Gear Review – Ultimate Direction AK Race Vest

This week we welcome another guest reviewer, Mark Lee who has very kindly put pen to paper, or fingers to keyboard to tell us all about the new Ultimate Direction AK running vest. As Mark mentions below, Salomon is killing it right now in the backpack stakes here in Australia, so we need to present the other options out there too, and for shorter races this one looks like a winner… over to you Mark…

The TNF100 gear survey once again showed that the Salomon S-LAB continues to be the preferred choice for many Aussie ultra-runners. However gaining popularity is a newcomer to the Australian market – Ultimate Direction. Their Signature Series was released last year and in a similar manner to the S-LAB, initial production didn’t meet demand and they were hard to get a hold of. Seems some of the brands are following the Apple strategy of limiting supply to push demand 🙂

Mark in action recently with the AK running vest
Mark in action recently with the AK running vest

Each of the three Signature Series vests is designed with input from the UD team and come with varying storage capacity: Anton Krupicka (4.5L), Scott Jurek (9.2L) and Peter Bakwin (12.0L). They don’t have bladders as standard, instead they have bottles up front.

No bladder in the back means bottles up front - great for races with aid stations 10kms and under
No bladder in the back means bottles up front – great for races with aid stations 10kms and under

This review looks at the smallest vest of the series, the AK Race Vest.  As you’d expect from Anton, like a knife to his outsole, this is as minimal as it comes. Quick specs to get started are as follows:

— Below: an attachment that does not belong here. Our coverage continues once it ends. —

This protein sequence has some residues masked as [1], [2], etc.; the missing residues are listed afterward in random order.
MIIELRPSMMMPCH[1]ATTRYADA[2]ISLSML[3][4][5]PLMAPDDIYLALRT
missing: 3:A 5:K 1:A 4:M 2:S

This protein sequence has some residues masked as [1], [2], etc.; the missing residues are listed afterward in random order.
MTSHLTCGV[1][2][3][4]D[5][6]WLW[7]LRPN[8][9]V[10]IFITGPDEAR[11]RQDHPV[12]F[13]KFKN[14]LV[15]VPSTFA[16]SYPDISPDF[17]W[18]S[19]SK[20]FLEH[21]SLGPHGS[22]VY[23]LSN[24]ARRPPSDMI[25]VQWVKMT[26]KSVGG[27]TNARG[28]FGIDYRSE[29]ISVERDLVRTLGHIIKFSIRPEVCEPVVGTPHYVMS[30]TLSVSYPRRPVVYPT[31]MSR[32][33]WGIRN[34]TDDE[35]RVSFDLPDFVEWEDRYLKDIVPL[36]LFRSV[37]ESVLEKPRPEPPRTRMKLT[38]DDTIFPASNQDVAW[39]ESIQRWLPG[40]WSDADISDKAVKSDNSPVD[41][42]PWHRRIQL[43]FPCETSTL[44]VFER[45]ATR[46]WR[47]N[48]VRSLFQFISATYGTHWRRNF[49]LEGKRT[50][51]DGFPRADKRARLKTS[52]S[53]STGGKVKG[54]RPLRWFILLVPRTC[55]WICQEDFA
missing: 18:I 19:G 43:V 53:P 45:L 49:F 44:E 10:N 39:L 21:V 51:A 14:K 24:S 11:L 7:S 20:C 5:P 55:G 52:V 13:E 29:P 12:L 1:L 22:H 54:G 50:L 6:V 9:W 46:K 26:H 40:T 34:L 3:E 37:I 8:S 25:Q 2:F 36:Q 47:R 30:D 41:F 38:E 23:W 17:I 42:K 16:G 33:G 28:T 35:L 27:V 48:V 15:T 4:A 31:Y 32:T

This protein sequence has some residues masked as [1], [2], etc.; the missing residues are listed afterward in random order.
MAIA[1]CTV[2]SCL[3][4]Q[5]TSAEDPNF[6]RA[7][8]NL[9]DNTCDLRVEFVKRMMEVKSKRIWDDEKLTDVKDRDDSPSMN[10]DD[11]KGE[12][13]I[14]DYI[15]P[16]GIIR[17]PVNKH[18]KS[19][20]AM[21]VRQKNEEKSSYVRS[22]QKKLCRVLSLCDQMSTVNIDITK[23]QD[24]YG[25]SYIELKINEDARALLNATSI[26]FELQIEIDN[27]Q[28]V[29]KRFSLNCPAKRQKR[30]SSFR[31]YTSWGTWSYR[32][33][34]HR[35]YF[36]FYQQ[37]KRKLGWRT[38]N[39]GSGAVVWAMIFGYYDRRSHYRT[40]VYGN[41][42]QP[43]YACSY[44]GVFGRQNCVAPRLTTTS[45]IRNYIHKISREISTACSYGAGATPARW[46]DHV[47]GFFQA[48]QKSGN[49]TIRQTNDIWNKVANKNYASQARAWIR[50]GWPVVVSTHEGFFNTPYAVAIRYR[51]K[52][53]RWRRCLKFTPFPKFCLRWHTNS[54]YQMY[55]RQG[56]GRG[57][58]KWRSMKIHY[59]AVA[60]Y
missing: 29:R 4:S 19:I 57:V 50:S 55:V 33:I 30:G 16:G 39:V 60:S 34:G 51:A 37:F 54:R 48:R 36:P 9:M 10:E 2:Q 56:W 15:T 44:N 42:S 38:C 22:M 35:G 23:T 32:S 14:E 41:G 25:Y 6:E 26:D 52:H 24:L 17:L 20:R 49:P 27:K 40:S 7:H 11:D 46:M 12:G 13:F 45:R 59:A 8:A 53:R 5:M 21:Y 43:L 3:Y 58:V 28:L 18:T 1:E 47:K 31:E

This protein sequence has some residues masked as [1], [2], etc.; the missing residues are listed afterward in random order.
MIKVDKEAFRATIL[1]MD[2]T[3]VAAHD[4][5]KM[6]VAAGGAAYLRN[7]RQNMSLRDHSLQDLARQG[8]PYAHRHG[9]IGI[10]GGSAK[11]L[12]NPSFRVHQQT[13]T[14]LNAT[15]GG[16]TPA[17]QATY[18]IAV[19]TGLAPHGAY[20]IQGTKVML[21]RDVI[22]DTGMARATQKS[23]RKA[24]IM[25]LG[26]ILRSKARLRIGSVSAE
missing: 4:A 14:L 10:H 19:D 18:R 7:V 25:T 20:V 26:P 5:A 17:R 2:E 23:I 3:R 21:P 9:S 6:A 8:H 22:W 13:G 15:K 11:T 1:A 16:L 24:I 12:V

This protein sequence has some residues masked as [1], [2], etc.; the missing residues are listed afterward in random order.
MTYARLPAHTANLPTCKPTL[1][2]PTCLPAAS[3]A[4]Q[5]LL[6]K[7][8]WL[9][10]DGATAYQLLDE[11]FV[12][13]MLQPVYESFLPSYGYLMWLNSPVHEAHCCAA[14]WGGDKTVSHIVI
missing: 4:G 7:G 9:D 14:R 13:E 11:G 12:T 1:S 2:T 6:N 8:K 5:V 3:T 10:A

• Weight = 170g (yep, seriously light!), 280g including empty bottles
  • Storage Capacity = 4.5L
  • Hydration = 2 x 600ml bottles (+ option of putting in a bladder)

The Fit

This is where the vest excels, when first trying on empty you don’t notice it at all. No big surprise as the thing is feather light. There’s two horizontal straps on the front that sit on rails letting you choose the most comfortable position for your body or gear load on the day. The top strap has a bit of give with an elasticised part. For those that like wearing a heart rate strap, I found the stiff Garmin strap a bit uncomfortable but the Suunto soft strap OK.  The vest has cinch straps on each side that pull the vest in to eliminate movement or bounce. The straps don’t loosen during the run and since there’s no shrinking/expanding bladder there isn’t really any need for mid-run adjustments.

The vest comes in S/M and M/L; with the S/M catering for chest 61-86cm and the M/L 81-102cm. I’m 93cm so went with the M/L and it fits well, there’s feedback around that those near the bottom end of the M/L range find the chest straps don’t go tight enough when the pack isn’t full. As always, best to get a hold of one to try on if you can.

The vest sits quite high, with the bottles at mid-chest height. Takes a bit of getting used to but this position works well. For the ladies, initial reports seem to be bottle placement is still comfortable.

The Feel

There’s been attention to detail in the feel department. The material against your back is a lightweight hex mesh. It’s marketed as being strong, lightweight, breathable and won’t absorb water. The edges of the vest are covered in a soft felt-like material. So does it feel good? Yes, much more comfortable than the cheaper hydration packs I’ve worn in the past. I’ve noticed I get a small rub point on one side near the top of the left hand rail. More obvious when I’m wearing a singlet, but it’s pretty much the only thing that reminds me I’m actually wearing the thing. The materials and design of the AK vest go a fair way at keeping you sweat free and I don’t get the problem of the tail of my shirt riding up my back like I have with some packs.